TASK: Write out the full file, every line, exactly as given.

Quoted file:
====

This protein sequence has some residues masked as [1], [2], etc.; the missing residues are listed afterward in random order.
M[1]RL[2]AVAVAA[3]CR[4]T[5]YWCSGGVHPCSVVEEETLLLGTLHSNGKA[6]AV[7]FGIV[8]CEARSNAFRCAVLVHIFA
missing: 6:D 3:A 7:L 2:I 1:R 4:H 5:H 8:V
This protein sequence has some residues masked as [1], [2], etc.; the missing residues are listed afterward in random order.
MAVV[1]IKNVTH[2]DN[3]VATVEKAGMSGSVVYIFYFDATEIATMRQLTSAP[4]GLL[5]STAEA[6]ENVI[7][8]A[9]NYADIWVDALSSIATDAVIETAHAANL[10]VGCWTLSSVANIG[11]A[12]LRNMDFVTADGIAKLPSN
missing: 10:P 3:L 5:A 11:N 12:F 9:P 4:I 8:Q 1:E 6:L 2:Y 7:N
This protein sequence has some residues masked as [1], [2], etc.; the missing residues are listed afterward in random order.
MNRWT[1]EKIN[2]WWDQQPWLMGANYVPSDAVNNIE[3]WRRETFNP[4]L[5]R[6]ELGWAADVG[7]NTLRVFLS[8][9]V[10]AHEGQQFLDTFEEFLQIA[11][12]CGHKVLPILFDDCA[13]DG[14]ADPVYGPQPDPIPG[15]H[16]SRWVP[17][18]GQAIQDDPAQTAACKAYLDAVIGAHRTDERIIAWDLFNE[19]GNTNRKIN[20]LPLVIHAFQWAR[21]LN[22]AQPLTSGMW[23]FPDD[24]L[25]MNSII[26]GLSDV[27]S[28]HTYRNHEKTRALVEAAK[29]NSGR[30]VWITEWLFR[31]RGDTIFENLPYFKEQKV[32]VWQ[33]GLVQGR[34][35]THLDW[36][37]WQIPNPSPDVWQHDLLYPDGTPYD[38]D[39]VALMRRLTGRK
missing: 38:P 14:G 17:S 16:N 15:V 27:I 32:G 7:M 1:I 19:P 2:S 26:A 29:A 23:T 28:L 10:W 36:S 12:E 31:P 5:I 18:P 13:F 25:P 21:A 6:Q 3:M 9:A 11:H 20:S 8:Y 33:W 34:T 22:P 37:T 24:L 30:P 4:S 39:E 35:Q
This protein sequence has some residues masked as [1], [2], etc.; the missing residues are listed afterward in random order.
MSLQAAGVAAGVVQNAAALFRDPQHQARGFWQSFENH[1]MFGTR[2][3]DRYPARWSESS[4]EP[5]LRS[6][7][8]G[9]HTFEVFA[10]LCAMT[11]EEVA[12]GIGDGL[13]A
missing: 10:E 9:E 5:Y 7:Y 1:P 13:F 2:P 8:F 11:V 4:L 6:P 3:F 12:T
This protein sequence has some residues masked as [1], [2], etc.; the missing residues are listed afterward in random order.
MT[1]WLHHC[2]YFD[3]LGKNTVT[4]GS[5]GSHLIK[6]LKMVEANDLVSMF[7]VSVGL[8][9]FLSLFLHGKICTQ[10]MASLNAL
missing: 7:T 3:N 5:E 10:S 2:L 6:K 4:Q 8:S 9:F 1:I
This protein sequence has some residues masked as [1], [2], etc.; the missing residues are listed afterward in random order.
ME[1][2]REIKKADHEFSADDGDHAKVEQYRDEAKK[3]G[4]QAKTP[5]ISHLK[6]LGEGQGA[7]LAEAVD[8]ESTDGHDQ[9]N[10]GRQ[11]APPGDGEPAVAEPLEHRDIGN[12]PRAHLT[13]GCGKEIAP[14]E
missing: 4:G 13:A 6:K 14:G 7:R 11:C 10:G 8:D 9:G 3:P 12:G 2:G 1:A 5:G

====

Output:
This protein sequence has some residues masked as [1], [2], etc.; the missing residues are listed afterward in random order.
M[1]RL[2]AVAVAA[3]CR[4]T[5]YWCSGGVHPCSVVEEETLLLGTLHSNGKA[6]AV[7]FGIV[8]CEARSNAFRCAVLVHIFA
missing: 6:D 3:A 7:L 2:I 1:R 4:H 5:H 8:V
This protein sequence has some residues masked as [1], [2], etc.; the missing residues are listed afterward in random order.
MAVV[1]IKNVTH[2]DN[3]VATVEKAGMSGSVVYIFYFDATEIATMRQLTSAP[4]GLL[5]STAEA[6]ENVI[7][8]A[9]NYADIWVDALSSIATDAVIETAHAANL[10]VGCWTLSSVANIG[11]A[12]LRNMDFVTADGIAKLPSN
missing: 10:P 3:L 5:A 11:N 12:F 9:P 4:I 8:Q 1:E 6:L 2:Y 7:N
This protein sequence has some residues masked as [1], [2], etc.; the missing residues are listed afterward in random order.
MNRWT[1]EKIN[2]WWDQQPWLMGANYVPSDAVNNIE[3]WRRETFNP[4]L[5]R[6]ELGWAADVG[7]NTLRVFLS[8][9]V[10]AHEGQQFLDTFEEFLQIA[11][12]CGHKVLPILFDDCA[13]DG[14]ADPVYGPQPDPIPG[15]H[16]SRWVP[17][18]GQAIQDDPAQTAACKAYLDAVIGAHRTDERIIAWDLFNE[19]GNTNRKIN[20]LPLVIHAFQWAR[21]LN[22]AQPLTSGMW[23]FPDD[24]L[25]MNSII[26]GLSDV[27]S[28]HTYRNHEKTRALVEAAK[29]NSGR[30]VWITEWLFR[31]RGDTIFENLPYFKEQKV[32]VWQ[33]GLVQGR[34][35]THLDW[36][37]WQIPNPSPDVWQHDLLYPDGTPYD[38]D[39]VALMRRLTGRK
missing: 38:P 14:G 17:S 16:N 15:V 27:I 32:G 7:M 1:I 19:P 2:S 26:A 29:A 23:T 28:L 10:W 36:S 12:E 31:P 5:I 18:P 13:F 25:P 21:A 6:Q 3:M 9:A 11:H 20:S 8:Y 33:W 34:T 22:P 37:T 24:L 30:P 4:S 39:E 35:Q
This protein sequence has some residues masked as [1], [2], etc.; the missing residues are listed afterward in random order.
MSLQAAGVAAGVVQNAAALFRDPQHQARGFWQSFENH[1]MFGTR[2][3]DRYPARWSESS[4]EP[5]LRS[6][7][8]G[9]HTFEVFA[10]LCAMT[11]EEVA[12]GIGDGL[13]A
missing: 10:E 9:E 5:Y 7:Y 1:P 13:F 2:P 8:F 11:V 4:L 6:P 3:F 12:T
This protein sequence has some residues masked as [1], [2], etc.; the missing residues are listed afterward in random order.
MT[1]WLHHC[2]YFD[3]LGKNTVT[4]GS[5]GSHLIK[6]LKMVEANDLVSMF[7]VSVGL[8][9]FLSLFLHGKICTQ[10]MASLNAL
missing: 7:T 3:N 5:E 10:S 2:L 6:K 4:Q 8:S 9:F 1:I
This protein sequence has some residues masked as [1], [2], etc.; the missing residues are listed afterward in random order.
ME[1][2]REIKKADHEFSADDGDHAKVEQYRDEAKK[3]G[4]QAKTP[5]ISHLK[6]LGEGQGA[7]LAEAVD[8]ESTDGHDQ[9]N[10]GRQ[11]APPGDGEPAVAEPLEHRDIGN[12]PRAHLT[13]GCGKEIAP[14]E
missing: 4:G 13:A 6:K 14:G 7:R 11:C 10:G 8:D 9:G 3:P 12:G 2:G 1:A 5:G